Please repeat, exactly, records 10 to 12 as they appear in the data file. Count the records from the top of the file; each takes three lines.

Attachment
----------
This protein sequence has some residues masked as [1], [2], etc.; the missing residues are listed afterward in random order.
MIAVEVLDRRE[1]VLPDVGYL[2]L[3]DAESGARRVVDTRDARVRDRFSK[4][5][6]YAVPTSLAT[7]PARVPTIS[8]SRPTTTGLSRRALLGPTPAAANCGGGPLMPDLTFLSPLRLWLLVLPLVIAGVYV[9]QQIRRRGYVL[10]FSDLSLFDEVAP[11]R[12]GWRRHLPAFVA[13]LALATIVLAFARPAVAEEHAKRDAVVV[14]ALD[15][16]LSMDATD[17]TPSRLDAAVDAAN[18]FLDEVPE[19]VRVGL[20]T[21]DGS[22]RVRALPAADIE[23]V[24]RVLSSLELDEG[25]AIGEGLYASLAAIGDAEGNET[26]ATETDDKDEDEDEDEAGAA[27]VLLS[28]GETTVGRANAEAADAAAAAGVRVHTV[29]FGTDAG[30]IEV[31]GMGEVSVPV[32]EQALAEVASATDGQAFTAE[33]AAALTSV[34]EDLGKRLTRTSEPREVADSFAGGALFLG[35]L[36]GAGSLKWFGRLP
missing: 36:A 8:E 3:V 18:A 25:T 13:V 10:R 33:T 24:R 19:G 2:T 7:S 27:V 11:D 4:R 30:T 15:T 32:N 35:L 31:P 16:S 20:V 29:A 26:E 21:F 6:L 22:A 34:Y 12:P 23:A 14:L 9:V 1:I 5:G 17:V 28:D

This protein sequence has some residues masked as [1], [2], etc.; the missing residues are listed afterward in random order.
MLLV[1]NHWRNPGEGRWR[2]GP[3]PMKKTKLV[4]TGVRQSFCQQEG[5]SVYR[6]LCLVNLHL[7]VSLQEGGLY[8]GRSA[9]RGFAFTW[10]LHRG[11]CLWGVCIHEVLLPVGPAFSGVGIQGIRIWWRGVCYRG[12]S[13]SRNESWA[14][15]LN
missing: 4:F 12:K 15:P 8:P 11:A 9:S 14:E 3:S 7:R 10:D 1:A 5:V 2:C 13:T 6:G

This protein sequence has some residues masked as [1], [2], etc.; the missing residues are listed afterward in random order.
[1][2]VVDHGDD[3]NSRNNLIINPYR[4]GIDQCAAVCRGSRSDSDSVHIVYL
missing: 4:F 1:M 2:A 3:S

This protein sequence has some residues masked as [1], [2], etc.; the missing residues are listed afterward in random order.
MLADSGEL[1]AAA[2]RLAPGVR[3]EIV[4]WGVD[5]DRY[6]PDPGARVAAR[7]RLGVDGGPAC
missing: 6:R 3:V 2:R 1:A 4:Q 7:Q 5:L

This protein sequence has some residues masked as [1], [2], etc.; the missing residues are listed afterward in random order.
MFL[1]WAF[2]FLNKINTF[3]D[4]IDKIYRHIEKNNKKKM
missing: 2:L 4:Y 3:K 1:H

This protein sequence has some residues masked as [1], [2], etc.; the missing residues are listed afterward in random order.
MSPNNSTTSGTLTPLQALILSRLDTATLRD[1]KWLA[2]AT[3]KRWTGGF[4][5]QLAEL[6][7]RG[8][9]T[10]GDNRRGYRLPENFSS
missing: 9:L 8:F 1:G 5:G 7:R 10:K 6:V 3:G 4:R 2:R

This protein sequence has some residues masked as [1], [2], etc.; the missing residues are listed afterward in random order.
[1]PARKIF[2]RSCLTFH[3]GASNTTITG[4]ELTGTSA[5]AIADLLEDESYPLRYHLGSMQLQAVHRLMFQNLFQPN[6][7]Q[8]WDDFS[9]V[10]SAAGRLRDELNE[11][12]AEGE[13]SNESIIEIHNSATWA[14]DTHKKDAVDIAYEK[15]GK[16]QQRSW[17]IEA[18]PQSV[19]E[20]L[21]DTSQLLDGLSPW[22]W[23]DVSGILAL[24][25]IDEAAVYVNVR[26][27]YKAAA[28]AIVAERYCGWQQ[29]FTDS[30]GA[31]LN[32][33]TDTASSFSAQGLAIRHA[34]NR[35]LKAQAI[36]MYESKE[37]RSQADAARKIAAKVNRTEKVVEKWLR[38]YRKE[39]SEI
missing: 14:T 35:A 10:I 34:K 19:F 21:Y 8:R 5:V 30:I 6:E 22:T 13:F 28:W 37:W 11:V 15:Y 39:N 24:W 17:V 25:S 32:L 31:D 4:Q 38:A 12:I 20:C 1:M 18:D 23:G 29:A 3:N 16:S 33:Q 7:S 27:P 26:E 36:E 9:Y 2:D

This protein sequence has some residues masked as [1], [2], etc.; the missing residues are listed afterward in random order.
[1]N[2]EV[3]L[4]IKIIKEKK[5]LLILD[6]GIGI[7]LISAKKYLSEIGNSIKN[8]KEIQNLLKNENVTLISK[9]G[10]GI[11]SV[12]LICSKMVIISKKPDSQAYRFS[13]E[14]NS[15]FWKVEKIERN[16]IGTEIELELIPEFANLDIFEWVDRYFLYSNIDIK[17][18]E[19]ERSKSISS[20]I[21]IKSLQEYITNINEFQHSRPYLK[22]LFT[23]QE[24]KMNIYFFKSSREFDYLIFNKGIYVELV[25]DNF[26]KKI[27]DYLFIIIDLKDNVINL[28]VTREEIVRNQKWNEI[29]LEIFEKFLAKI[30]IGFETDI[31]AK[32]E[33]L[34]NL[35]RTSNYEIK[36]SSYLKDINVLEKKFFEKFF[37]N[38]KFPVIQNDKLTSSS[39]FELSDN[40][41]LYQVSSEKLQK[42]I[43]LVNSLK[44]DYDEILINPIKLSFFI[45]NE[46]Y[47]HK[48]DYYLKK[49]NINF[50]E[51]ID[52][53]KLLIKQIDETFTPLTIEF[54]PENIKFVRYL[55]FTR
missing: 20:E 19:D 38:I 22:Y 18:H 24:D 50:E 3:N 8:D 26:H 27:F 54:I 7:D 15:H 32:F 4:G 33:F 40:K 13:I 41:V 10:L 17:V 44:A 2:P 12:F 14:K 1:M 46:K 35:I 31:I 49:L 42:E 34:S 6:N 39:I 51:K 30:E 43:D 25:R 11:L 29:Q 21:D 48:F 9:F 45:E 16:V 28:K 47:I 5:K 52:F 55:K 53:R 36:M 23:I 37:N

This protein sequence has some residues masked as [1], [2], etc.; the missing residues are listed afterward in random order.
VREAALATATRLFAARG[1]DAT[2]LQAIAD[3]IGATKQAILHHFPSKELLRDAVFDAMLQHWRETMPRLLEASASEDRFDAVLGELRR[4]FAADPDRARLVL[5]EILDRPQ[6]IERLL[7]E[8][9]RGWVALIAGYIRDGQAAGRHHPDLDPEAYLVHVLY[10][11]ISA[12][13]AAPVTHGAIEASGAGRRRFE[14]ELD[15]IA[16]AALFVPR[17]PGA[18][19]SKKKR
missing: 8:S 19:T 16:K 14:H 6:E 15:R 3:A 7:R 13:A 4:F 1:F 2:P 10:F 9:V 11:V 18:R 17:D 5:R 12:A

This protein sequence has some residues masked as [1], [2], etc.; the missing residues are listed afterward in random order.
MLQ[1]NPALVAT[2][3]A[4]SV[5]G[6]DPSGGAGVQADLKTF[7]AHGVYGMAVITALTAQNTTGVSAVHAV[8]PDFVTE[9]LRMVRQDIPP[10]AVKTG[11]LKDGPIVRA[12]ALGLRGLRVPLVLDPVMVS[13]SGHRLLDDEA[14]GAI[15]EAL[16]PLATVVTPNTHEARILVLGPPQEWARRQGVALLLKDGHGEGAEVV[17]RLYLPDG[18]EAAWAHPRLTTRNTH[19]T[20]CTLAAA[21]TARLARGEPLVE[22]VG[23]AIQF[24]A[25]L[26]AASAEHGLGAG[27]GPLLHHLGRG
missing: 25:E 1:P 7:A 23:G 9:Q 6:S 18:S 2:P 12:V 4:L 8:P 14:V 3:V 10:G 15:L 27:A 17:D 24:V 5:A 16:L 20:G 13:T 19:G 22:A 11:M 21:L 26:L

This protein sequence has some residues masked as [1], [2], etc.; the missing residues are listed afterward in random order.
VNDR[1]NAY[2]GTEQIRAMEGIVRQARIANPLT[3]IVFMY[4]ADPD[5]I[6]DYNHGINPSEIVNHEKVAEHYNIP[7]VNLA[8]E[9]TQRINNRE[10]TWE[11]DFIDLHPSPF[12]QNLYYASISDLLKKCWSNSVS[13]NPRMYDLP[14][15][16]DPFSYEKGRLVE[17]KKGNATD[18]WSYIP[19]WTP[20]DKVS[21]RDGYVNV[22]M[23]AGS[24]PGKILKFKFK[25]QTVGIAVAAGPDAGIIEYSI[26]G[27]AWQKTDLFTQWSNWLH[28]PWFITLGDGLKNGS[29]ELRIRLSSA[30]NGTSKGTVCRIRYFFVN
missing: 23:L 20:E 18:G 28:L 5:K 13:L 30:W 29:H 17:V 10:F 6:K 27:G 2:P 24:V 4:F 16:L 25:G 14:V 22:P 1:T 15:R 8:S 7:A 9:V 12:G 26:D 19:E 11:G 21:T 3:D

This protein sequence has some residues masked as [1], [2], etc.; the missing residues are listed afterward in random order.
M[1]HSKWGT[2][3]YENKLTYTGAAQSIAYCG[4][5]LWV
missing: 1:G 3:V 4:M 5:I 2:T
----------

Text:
This protein sequence has some residues masked as [1], [2], etc.; the missing residues are listed afterward in random order.
MLQ[1]NPALVAT[2][3]A[4]SV[5]G[6]DPSGGAGVQADLKTF[7]AHGVYGMAVITALTAQNTTGVSAVHAV[8]PDFVTE[9]LRMVRQDIPP[10]AVKTG[11]LKDGPIVRA[12]ALGLRGLRVPLVLDPVMVS[13]SGHRLLDDEA[14]GAI[15]EAL[16]PLATVVTPNTHEARILVLGPPQEWARRQGVALLLKDGHGEGAEVV[17]RLYLPDG[18]EAAWAHPRLTTRNTH[19]T[20]CTLAAA[21]TARLARGEPLVE[22]VG[23]AIQF[24]A[25]L[26]AASAEHGLGAG[27]GPLLHHLGRG
missing: 25:E 1:P 7:A 23:G 9:Q 6:S 18:S 2:P 12:V 4:L 8:P 14:V 3:V 10:G 15:L 27:A 17:D 24:V 5:A 16:L 20:G 13:T 19:G 22:A 11:M 21:L 26:L

This protein sequence has some residues masked as [1], [2], etc.; the missing residues are listed afterward in random order.
VNDR[1]NAY[2]GTEQIRAMEGIVRQARIANPLT[3]IVFMY[4]ADPD[5]I[6]DYNHGINPSEIVNHEKVAEHYNIP[7]VNLA[8]E[9]TQRINNRE[10]TWE[11]DFIDLHPSPF[12]QNLYYASISDLLKKCWSNSVS[13]NPRMYDLP[14][15][16]DPFSYEKGRLVE[17]KKGNATD[18]WSYIP[19]WTP[20]DKVS[21]RDGYVNV[22]M[23]AGS[24]PGKILKFKFK[25]QTVGIAVAAGPDAGIIEYSI[26]G[27]AWQKTDLFTQWSNWLH[28]PWFITLGDGLKNGS[29]ELRIRLSSA[30]NGTSKGTVCRIRYFFVN
missing: 23:L 20:E 18:G 28:L 5:K 13:L 30:W 29:H 17:V 10:F 6:K 27:G 2:P 24:V 4:F 16:L 25:G 14:V 22:P 1:T 15:R 8:S 7:A 9:V 12:G 26:D 19:E 11:G 21:T 3:D

This protein sequence has some residues masked as [1], [2], etc.; the missing residues are listed afterward in random order.
M[1]HSKWGT[2][3]YENKLTYTGAAQSIAYCG[4][5]LWV
missing: 1:G 3:V 4:M 5:I 2:T